I don’t believe in coincidences.  Everything means something in baseball.  The first couple of times the Jays fell short of evening their record, it was just the nature of the game.  They just plain lost.  But when the questions get asked about their inability to get over the hump, it makes it feel bigger.  And each time after that it becomes even more of a “thing” - an unexplainable hurdle - that seems impossible to overcome.  There are no reasonable explanations, but these critical games feel different.  It becomes a mental obstacle. As the pressure and losses mount, the players start to look for the thing that will go wrong in the game, that will be the cause of the defeat this time. 

It will take an extraordinary effort for the Jays to push through and beyond .500.  The good news, though, is that once the Jays do get to .500 they may get over the last hurdle before going on a run.

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By the way, the Los Angeles Angels are 12-0 on Tuesdays.  I know I said everything means something, but I’m having a tough time figuring out why.  My guess is that the players have little or no knowledge about this stat.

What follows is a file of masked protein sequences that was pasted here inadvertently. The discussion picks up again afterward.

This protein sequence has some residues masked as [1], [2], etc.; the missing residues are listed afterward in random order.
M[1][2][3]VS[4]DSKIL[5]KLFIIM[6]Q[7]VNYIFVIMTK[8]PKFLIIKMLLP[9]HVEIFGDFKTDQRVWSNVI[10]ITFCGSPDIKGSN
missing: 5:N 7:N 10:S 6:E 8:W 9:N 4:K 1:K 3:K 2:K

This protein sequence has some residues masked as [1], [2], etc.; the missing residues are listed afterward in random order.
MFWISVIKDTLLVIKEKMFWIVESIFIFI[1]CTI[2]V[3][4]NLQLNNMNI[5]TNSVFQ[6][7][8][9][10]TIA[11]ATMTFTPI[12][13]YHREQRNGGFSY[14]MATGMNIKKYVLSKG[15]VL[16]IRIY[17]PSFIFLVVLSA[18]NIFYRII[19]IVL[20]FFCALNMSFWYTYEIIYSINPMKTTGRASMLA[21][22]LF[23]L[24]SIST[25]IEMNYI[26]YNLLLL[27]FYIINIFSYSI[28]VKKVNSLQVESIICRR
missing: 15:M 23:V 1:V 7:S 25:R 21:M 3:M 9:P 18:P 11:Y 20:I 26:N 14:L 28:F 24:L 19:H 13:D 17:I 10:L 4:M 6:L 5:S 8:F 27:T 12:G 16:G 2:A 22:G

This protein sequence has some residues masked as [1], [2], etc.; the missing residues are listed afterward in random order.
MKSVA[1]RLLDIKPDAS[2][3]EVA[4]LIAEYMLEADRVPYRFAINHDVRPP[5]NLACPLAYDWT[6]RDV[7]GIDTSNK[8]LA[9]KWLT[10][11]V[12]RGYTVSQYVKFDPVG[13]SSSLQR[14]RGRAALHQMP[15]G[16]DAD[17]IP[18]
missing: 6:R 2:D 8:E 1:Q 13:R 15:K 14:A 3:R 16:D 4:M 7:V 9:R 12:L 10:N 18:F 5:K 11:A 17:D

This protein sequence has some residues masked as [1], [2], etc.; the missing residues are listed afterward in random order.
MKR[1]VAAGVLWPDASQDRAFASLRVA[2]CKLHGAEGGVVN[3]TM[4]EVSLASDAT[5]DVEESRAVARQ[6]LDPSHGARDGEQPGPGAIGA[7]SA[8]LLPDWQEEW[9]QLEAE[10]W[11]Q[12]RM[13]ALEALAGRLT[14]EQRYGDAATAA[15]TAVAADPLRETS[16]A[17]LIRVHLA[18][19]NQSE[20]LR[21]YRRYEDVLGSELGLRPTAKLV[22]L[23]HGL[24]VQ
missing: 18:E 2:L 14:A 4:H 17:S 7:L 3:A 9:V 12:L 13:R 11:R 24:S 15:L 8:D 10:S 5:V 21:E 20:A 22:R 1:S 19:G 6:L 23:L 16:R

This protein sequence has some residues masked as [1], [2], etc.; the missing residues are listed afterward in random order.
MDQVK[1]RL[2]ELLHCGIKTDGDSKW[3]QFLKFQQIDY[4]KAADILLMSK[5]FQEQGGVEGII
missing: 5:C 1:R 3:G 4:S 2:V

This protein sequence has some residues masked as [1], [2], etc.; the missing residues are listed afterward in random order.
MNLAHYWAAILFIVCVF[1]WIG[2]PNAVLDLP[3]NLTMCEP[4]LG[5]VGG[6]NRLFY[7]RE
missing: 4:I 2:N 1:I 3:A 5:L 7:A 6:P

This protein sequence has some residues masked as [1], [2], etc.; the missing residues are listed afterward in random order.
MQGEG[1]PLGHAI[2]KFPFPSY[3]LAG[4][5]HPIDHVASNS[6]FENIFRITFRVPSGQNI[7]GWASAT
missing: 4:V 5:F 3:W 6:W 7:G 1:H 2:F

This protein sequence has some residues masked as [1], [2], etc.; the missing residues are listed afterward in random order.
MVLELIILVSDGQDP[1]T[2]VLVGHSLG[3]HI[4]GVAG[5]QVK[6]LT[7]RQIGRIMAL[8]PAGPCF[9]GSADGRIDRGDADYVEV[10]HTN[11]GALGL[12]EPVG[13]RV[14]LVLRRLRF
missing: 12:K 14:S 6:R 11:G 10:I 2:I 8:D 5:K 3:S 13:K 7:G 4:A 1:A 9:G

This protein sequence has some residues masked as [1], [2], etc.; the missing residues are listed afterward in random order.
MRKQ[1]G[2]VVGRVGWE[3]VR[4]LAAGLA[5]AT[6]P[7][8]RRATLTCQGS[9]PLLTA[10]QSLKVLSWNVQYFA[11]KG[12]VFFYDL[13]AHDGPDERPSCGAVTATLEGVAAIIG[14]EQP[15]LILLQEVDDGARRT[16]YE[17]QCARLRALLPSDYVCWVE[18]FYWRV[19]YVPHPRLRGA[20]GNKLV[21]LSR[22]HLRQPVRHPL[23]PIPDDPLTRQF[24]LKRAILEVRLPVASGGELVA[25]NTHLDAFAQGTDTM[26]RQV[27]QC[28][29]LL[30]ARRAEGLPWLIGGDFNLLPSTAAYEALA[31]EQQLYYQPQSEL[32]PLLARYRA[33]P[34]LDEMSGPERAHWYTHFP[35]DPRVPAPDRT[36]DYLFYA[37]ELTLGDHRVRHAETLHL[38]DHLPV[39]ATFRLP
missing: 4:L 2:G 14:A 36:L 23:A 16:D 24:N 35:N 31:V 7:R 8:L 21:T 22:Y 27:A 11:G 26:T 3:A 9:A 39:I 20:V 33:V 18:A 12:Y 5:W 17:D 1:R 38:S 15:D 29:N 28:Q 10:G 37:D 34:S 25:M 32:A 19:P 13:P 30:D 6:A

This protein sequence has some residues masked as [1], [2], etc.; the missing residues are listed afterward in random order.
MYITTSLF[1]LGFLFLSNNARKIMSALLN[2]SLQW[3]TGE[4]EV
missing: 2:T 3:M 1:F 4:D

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The Baltimore Orioles have set an American League record of allowing five runs or more in 19 straight games. The Major League record is 20 straight held by the 1924 Philadelphia Phillies.  In the month of June, opponents have the following slash line:  .308/.381/.549.  To put that in perspective, those numbers are very similar to the career numbers of Hall of Famer Mike Piazza (.308/.377/.545).  The O’s pitching staff is making superstars out of every lineup they face.  

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The Atlanta Braves have made it clear over the past couple of years during their rebuilding process that first baseman Freddie Freeman wasn’t available for trade.  He was one of the keepers and now we know why.  

Freeman is recovering from a HBP that broke his wrist earlier this season.  In his absence, Atlanta, traded for Matt Adams from the Cardinals.  Adams have been crushing the ball since the trade.  As Freeman nears a return to baseball activities, he has suggested to the club that he prepare to play third base, so as to keep Adams’ bat in the lineup.